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GoPubMed Proteins lists recent and important papers and reviews for proteins. Page last changed on 30 Mar 2015.

Teratocarcinoma-derived growth factor 1

Cripto, Cripto-1, TDGF1, C-R
This gene encodes an epidermal growth factor-related protein that contains a cripto, FRL-1, and cryptic domain. The encoded protein is an extracellular, membrane-bound signaling protein that plays an essential role in embryonic development and tumor growth. Mutations in this gene are associated with forebrain defects. Pseudogenes of this gene are found on chromosomes 2, 3, 6, 8, 19 and X. Alternate splicing results in multiple transcript variants. [provided by RefSeq, Mar 2010] (from NCBI)
Top mentioned proteins: NODAL, Epidermal Growth Factor, CAN, SFRP1, TGF-beta
Papers on Cripto
Expression of Cripto-1 gene protein and Activin-A in human lung adenocarcinoma tissue.
Li et al., Zhengzhou, China. In Pak J Pharm Sci, 31 Mar 2015
To research the expression in human lung adenocarcinoma tissue of Cripto-1 (teratocarcinoma derived growth factor-1) gene protein and Activin-A gene protein, and explore the relationship and clinical significance between the two gene protein and clinical pathological characteristic of lung adenocarcinoma.
GRP78 Protein Expression as Prognostic Values in Neoadjuvant Chemoradiotherapy and Laparoscopic Surgery for Locally Advanced Rectal Cancer.
Shim et al., Suwŏn, South Korea. In Cancer Res Treat, 02 Mar 2015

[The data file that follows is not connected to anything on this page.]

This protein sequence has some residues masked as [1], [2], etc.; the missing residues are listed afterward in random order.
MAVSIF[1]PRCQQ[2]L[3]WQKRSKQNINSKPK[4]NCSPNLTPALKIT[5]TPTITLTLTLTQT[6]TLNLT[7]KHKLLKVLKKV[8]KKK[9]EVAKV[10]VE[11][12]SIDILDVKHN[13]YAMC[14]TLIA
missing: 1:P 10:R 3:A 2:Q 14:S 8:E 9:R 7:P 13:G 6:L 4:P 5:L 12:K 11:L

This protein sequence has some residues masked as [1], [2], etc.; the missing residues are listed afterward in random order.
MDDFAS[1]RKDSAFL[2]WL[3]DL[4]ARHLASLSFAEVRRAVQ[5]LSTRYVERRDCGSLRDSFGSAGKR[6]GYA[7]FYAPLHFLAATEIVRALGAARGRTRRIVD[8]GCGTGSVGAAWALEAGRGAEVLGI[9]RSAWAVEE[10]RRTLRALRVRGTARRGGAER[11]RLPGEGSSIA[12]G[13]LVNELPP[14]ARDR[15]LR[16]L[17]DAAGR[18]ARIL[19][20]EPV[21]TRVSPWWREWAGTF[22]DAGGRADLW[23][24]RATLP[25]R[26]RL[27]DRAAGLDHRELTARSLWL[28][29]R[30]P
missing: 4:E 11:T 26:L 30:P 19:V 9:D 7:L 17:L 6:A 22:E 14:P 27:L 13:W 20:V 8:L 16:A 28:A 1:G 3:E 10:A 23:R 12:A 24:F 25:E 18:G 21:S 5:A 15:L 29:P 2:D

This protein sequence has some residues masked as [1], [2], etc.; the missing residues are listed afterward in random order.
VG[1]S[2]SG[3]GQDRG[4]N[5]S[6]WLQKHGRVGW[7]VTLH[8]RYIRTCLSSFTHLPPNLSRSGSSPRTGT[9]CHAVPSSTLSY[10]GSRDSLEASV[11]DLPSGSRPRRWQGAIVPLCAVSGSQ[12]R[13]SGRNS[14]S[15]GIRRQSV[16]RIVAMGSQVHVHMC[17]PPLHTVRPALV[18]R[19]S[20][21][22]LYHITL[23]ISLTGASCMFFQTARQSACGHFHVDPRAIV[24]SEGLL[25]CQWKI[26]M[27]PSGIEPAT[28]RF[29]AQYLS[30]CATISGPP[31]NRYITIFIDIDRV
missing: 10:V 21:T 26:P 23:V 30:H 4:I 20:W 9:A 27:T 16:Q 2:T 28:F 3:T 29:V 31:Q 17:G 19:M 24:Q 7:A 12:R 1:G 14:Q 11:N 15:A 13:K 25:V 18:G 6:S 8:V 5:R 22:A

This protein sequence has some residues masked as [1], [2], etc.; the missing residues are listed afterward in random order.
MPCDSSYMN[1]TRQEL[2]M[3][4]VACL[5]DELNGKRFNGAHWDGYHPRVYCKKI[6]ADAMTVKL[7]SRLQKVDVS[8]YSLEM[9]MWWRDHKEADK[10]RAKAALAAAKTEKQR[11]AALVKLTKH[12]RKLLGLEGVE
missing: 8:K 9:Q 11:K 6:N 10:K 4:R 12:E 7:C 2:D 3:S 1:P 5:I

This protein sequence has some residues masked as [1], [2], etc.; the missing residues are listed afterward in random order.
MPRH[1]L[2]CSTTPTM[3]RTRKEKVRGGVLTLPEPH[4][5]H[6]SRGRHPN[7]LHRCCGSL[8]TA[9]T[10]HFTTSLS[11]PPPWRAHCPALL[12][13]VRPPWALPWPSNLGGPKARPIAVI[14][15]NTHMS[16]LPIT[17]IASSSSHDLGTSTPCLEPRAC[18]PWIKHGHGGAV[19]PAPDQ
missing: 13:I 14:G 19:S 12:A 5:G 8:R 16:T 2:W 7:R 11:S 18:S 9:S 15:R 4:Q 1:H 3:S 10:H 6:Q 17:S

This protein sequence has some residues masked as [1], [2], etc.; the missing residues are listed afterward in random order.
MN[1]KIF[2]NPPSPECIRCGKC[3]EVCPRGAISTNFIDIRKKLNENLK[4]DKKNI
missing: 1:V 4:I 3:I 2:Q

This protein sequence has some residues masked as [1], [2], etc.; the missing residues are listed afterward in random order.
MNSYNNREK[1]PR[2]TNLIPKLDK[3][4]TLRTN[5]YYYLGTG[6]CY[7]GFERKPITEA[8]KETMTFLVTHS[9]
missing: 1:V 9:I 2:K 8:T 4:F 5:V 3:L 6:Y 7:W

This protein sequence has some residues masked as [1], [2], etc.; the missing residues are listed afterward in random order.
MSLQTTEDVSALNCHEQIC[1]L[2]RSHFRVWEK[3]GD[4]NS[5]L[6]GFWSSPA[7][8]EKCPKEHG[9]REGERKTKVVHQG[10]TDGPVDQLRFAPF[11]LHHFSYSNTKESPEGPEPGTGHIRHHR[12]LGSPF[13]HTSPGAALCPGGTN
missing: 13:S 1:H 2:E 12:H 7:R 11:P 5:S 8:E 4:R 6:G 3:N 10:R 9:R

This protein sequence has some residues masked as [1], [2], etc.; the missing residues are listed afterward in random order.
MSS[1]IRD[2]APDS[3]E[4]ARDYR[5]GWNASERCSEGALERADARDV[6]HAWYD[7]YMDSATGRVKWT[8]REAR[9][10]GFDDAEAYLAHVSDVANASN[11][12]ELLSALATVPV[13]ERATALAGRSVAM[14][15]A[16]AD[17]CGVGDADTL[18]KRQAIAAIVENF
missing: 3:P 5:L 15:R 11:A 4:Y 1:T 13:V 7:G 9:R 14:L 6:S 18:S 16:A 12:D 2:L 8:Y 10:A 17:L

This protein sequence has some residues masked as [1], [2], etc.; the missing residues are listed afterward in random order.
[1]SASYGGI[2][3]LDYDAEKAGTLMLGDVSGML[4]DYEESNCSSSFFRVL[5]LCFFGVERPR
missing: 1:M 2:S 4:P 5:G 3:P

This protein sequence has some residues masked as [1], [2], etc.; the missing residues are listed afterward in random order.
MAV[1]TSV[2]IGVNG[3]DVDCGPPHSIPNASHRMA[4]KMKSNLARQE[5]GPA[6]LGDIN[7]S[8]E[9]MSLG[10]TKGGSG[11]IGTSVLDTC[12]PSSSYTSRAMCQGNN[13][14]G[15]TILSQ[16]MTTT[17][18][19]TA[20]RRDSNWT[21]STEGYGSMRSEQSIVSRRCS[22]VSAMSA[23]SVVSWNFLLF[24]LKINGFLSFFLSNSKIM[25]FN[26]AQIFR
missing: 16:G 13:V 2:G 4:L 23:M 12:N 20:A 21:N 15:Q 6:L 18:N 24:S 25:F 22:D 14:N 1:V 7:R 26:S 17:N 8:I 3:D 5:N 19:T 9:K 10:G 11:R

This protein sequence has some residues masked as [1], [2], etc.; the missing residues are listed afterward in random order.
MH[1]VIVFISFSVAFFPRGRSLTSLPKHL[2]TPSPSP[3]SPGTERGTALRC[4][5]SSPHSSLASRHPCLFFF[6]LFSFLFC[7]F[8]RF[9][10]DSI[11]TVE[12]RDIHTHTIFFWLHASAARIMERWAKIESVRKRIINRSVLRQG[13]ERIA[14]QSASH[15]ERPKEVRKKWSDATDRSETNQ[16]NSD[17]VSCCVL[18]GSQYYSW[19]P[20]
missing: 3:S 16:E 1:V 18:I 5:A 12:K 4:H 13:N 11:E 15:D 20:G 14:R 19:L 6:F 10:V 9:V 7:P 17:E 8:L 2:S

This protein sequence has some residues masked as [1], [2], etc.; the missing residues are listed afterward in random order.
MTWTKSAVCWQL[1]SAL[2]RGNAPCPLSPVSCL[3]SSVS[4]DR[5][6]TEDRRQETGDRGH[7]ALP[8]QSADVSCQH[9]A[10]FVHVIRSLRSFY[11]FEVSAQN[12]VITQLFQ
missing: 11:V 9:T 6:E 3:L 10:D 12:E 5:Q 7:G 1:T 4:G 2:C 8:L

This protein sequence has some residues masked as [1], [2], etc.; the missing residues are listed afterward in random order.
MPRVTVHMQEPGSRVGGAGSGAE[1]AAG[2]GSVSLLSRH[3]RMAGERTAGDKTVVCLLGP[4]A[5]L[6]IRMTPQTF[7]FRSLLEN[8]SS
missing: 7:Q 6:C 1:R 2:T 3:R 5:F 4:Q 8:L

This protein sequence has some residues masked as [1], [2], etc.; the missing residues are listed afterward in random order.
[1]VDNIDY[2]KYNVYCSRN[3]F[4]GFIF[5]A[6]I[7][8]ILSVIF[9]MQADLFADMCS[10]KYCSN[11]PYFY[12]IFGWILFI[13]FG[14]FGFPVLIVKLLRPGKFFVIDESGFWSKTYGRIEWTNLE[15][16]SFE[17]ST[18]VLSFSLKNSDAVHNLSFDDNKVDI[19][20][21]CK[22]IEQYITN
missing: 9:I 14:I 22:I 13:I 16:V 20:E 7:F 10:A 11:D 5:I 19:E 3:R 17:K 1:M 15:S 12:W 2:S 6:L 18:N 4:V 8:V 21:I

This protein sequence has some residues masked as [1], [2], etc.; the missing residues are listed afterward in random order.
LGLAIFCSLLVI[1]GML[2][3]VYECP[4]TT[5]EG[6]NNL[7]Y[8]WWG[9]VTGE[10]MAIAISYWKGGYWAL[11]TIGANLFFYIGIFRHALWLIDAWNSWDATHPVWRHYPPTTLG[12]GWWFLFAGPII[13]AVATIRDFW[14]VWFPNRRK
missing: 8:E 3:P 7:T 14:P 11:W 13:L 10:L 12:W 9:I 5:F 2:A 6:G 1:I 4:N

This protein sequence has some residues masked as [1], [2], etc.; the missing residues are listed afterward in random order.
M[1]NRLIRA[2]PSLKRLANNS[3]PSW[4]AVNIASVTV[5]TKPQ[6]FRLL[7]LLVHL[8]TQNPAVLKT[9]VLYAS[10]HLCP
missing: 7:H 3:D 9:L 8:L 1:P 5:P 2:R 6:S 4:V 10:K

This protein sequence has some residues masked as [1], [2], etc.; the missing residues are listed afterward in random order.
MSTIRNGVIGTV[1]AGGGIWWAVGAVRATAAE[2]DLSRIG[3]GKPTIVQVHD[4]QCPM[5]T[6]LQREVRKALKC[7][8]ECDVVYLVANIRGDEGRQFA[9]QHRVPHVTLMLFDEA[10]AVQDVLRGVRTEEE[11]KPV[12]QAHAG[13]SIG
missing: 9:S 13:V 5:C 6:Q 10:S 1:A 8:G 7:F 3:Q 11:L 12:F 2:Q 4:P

Purpose: We investigated the relationships between biomarkers related to endoplasmic reticulum stress proteins (glucose-regulated protein of molecular mass 78 [GRP78] and Cripto-1), pathologic response, and prognosis in locally advanced rectal cancer.
Genetic variants modulating CRIPTO serum levels identified by genome-wide association study in Cilento isolates.
Ciullo et al., Napoli, Italy. In Plos Genet, Jan 2015
Cripto, the founding member of the EGF-CFC genes, plays an essential role in embryo development and is involved in cancer progression.
Autoregulation and heterogeneity in expression of human Cripto-1.
Bose et al., Guwāhāti, India. In Plos One, Dec 2014
Cripto-1 (CR-1) is involved in various processes in embryonic development and cancer.
Two independent epigenetic biomarkers predict survival in neuroblastoma.
Castel et al., Valencia, Spain. In Clin Epigenetics, Dec 2014
Notably, the degree of methylation of retinoblastoma 1 (RB1) and teratocarcinoma-derived growth factor 1 (TDGF1) predicts event-free and overall survival independently of the established risk factors.
Fgf9 inhibition of meiotic differentiation in spermatogonia is mediated by Erk-dependent activation of Nodal-Smad2/3 signaling and is antagonized by Kit Ligand.
Rossi et al., Roma, Italy. In Cell Death Dis, Dec 2014
Sustained Erk1/2 activity promoted by Fgf9 is required for induction of the autocrine Cripto-Nodal-Smad2/3 signaling loop in these cells.
Molecular and functional evolution of human DHRS2 and DHRS4 duplicated genes.
Tofanelli et al., Pisa, Italy. In Gene, 2013
R. norvegicus DHRS2 and DHRS4 genes are syntenic outparalogs that originated from a duplication of the DHRS4 gene that took place before the formation of the mammalian clade. R. norvegicus genes are orthologs of human DHRS2 and DHRS4 genes respectively.